How Road Barriers Stopped Killing Drivers

Sorry, just a rabbit hole I went down. Feel free to ignore.

Russian hackers are trying to brute-force hundreds of networks

SSDD (same stuff, different day)

Up to 1,500 businesses infected in one of the worst ransomware attacks ever


mRNA vaccine technology moves to flu: Moderna says trial has begun

Will also include SARS-COV-2 and other respiratory viruses.

Virginia Apgar and her radio amateur father

https://en.wikipedia.org/wiki/Charles_E._Apgar Her father, an accomplished radio amateur, uncovered a spy ring during WWI

US cracks down on “Fulfilled by Amazon,” citing sale of 400,000+ hazardous items


Antenna Basics


What Really Happened at the Arecibo Telescope?

From “Practical Engineering” podcast:

ISPs spent $235 million on lobbying and donations, “more than $320,000 a day”


Developing the first ICs to orbit Earth


Fallbrook Amateur Radio Club
Virtual Meeting, Fallbrook, California
July 3, 2021

President Ron Patten, KG6HSQ, called the virtual Zoom meeting to order at 1505 hrs.

A pledge of allegiance was conducted by Ron, KG6HSQ.

Brent, KJ6UMY, gave the following financial report

Checking Balance May 31, 2021 $7,430.90
Petty Cash Balance May 31, 2021 $78.81

Membership Dues $189.00
ARRL Dues $0.00

Dues Overpayment Refund $69.00

Petty Cash Balance May 31, 2021 $78.81
Expenses June 2021 $0.00
Cash Additions June 2021 $0.00
Total $78.81

Checking Balance June 30, 2021 $7,550.90
Petty Cash Balance June 30, 2021 $78.81
Total $7,629.71

He also reported that the FARC checking account is now in compliance and ATM cards have been issued to Ron and himself. This eliminates the need to see a teller for every deposit.

Ron, KG6HSQ, called for Field Day reports. He gave the FARC Field Day report showing the uploaded scores on the ARRL website. He showed the new web links on the FARC website. Personally, he reported 344 Field Day contacts and showed pictures of the AC Log results and his setup. Ron showed a picture of our 2 meter antenna on Red Mountain along with the old and new cameras on the tower. Ron’s attempt to show running club totals on the website didn’t quite work.

Bill, N6OUI, reported that this was his first Field Day and operating was new to him. He learned a lot.

Hayden, KG6YVD, reported that his initial Field Day activity was to negotiate with Krissy on who got to use what. He ended up installing another 52’ tower with a A3 antenna. They installed filters and Hayden on 40m and Krissy on 20m. The new high power filters worked VERY well. Hayden had 180 contacts and Krissy 306. He hosted guests for brisket.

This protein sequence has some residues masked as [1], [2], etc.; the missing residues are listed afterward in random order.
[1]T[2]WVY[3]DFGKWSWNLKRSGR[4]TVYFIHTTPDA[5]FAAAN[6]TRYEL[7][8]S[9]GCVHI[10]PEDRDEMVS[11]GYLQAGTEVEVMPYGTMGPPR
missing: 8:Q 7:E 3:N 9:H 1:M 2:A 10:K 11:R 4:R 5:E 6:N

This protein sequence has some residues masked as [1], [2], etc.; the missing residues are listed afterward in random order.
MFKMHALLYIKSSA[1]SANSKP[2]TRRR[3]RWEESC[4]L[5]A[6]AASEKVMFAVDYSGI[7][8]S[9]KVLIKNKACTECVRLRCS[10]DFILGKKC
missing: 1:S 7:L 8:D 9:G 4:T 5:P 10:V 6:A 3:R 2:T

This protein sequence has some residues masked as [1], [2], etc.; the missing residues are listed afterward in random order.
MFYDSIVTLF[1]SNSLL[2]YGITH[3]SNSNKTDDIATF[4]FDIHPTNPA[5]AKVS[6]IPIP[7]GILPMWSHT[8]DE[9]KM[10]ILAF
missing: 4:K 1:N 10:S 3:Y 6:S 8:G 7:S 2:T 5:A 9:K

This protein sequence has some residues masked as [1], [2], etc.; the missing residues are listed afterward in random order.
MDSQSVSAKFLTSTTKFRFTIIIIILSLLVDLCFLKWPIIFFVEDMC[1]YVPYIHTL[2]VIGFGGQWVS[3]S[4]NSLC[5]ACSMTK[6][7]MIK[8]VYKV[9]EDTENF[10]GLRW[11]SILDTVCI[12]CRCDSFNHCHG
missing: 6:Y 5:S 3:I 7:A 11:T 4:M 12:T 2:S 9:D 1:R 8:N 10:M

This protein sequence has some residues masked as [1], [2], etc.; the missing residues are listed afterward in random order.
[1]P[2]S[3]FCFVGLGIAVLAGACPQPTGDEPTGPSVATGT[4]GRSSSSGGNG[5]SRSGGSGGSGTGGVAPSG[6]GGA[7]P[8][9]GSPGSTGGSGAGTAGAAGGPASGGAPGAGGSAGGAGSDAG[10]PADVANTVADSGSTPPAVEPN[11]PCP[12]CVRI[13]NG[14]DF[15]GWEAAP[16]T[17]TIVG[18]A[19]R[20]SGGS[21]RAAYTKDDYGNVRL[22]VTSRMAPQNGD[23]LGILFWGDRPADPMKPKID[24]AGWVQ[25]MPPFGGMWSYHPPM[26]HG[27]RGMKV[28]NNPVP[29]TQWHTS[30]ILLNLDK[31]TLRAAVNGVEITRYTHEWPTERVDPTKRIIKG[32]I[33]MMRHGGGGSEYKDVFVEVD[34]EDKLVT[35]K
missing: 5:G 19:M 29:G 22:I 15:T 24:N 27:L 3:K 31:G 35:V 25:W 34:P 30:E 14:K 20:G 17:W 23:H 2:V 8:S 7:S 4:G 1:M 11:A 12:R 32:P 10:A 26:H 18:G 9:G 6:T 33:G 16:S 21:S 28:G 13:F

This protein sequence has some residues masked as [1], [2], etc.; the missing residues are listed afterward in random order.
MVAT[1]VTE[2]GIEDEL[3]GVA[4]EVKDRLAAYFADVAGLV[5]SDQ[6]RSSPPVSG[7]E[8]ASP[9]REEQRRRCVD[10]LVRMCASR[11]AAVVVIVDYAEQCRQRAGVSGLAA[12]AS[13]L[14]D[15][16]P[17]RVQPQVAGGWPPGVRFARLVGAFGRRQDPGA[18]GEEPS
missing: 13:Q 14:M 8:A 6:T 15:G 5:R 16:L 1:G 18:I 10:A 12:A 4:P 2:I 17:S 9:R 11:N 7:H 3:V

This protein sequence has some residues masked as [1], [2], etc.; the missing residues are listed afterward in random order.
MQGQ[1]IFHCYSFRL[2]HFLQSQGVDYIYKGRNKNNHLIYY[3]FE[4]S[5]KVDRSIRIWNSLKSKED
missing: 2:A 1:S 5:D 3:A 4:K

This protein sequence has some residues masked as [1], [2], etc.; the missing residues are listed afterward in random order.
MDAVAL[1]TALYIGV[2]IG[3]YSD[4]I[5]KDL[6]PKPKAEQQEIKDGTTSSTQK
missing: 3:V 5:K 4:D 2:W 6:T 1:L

Forrest, KK6BYR, said it was his first Field Day operating from his home station. He spent time working on software. He managed to post his entry.

Lee, KM6UFF, hosted 2 guests from Oceanside CERT and some from Vista CERT. After working on programming HT for his guests, he managed to get on the air. He was having FT8 difficulties, but managed 60 contacts.

Stephen, KC6MIE, made 250 Field Day contacts on a combination of phone and digital using his FT-991 and IC-7300. 169 of which were on 80, 40, 20, 15 and 6 meters.

Brent, KJ6UMY, reported that it was his first year with a working HF station. He worked mostly digital and made 291 contacts.

Ron, KG6HSQ, related that Zoom worked very well to keep club members operating on Field Day in touch. There were not many visitors on Zoom, with Ken, W6MF, and Jon, K6QVA, dropping by. There were quite a few alpha (A) stations operating out in the field. Next year’s format has not yet been defined.

Lee, KM6UFF, thought that 10 meters might be a way to make a few contacts while avoiding pile-ups, but found very few stations there.

Bob, W6VR, said that QST put out a chart on 6 meter sporadic E. Summer is the main season with some openings around Christmas.

Ron, KG6HSQ opened the meeting up for members to report projects they are working on. He showed pictures of the rebuild of his trailer for Field Day. His next project is setting anchors for a 10×20 metal patio cover. He also show picture of a car fire that happened in front of his house and damaged some of his fence, which required repairing.

Bob, W6VR, speculated that car fires can be caused by rats chewing on wires and hoses in the engine compartment. Hayden reported that he has this problem and leaves the hood open on his cars at night to prevent this. Various members related rat stories.

Bill, N6OUI, is working on a mobile radio install in his truck. He showed pictures of various components he is collecting for use in the install.

Lee, KM6UFF, has his scanner working for the first time in two years using a zip code setting.

He plans to do some editing to pare down the number of stations. He made a protective base for his military antenna poles to prevent damage to the base of the bottom pole.

Hayden, KG6YVD, showed pictures of his new antenna farm.

Bob, W6RMG, our resident professional astronomer, reported that the lunar eclipse was a bust with cloud cover coming in. It will be celestially quiet for a while with more things coming later in the year. He concentrates of the observation of special stars.

President Ron Patten, KG6HSQ, adjourned that meeting at 1614 hrs

Brent Dussia, KJ6UMY
Fallbrook Amateur Radio Club